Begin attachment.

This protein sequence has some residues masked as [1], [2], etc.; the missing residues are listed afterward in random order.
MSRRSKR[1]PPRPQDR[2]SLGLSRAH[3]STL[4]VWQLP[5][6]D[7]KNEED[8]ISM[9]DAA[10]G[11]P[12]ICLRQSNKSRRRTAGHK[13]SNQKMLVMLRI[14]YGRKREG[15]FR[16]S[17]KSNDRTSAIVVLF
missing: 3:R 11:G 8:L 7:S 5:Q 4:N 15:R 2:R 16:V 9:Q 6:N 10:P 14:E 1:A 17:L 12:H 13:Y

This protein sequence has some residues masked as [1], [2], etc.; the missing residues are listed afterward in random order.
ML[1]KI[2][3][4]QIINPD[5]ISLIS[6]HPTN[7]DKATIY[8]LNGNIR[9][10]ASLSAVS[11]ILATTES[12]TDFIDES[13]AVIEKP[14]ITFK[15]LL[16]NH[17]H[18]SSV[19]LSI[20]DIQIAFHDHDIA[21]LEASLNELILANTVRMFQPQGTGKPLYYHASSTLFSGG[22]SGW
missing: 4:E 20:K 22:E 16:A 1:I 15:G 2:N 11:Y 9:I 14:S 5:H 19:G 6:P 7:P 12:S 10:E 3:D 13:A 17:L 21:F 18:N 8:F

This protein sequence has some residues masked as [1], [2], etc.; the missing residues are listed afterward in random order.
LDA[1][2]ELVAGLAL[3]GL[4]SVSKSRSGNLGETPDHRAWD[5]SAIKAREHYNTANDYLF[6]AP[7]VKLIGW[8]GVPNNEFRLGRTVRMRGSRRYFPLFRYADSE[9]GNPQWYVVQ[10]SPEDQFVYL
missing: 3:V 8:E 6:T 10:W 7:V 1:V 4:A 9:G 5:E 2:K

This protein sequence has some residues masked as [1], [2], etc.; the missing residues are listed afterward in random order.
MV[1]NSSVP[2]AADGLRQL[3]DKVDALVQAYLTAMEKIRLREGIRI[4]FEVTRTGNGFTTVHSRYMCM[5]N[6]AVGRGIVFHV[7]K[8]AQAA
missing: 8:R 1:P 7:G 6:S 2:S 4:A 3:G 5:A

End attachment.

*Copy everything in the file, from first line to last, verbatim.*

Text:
This protein sequence has some residues masked as [1], [2], etc.; the missing residues are listed afterward in random order.
MSRRSKR[1]PPRPQDR[2]SLGLSRAH[3]STL[4]VWQLP[5][6]D[7]KNEED[8]ISM[9]DAA[10]G[11]P[12]ICLRQSNKSRRRTAGHK[13]SNQKMLVMLRI[14]YGRKREG[15]FR[16]S[17]KSNDRTSAIVVLF
missing: 3:R 11:G 8:L 7:S 5:Q 4:N 15:R 2:R 16:V 9:Q 6:N 10:P 14:E 1:A 17:L 12:H 13:Y

This protein sequence has some residues masked as [1], [2], etc.; the missing residues are listed afterward in random order.
ML[1]KI[2][3][4]QIINPD[5]ISLIS[6]HPTN[7]DKATIY[8]LNGNIR[9][10]ASLSAVS[11]ILATTES[12]TDFIDES[13]AVIEKP[14]ITFK[15]LL[16]NH[17]H[18]SSV[19]LSI[20]DIQIAFHDHDIA[21]LEASLNELILANTVRMFQPQGTGKPLYYHASSTLFSGG[22]SGW
missing: 4:E 20:K 22:E 16:A 1:I 15:G 2:N 11:Y 9:I 14:S 5:H 19:G 6:P 7:P 12:S 10:E 3:D 13:A 17:L 21:F 18:N 8:F

This protein sequence has some residues masked as [1], [2], etc.; the missing residues are listed afterward in random order.
LDA[1][2]ELVAGLAL[3]GL[4]SVSKSRSGNLGETPDHRAWD[5]SAIKAREHYNTANDYLF[6]AP[7]VKLIGW[8]GVPNNEFRLGRTVRMRGSRRYFPLFRYADSE[9]GNPQWYVVQ[10]SPEDQFVYL
missing: 3:V 8:E 6:T 10:W 7:V 1:V 4:A 9:G 5:E 2:K

This protein sequence has some residues masked as [1], [2], etc.; the missing residues are listed afterward in random order.
MV[1]NSSVP[2]AADGLRQL[3]DKVDALVQAYLTAMEKIRLREGIRI[4]FEVTRTGNGFTTVHSRYMCM[5]N[6]AVGRGIVFHV[7]K[8]AQAA
missing: 8:R 1:P 7:G 6:S 2:S 4:A 3:G 5:A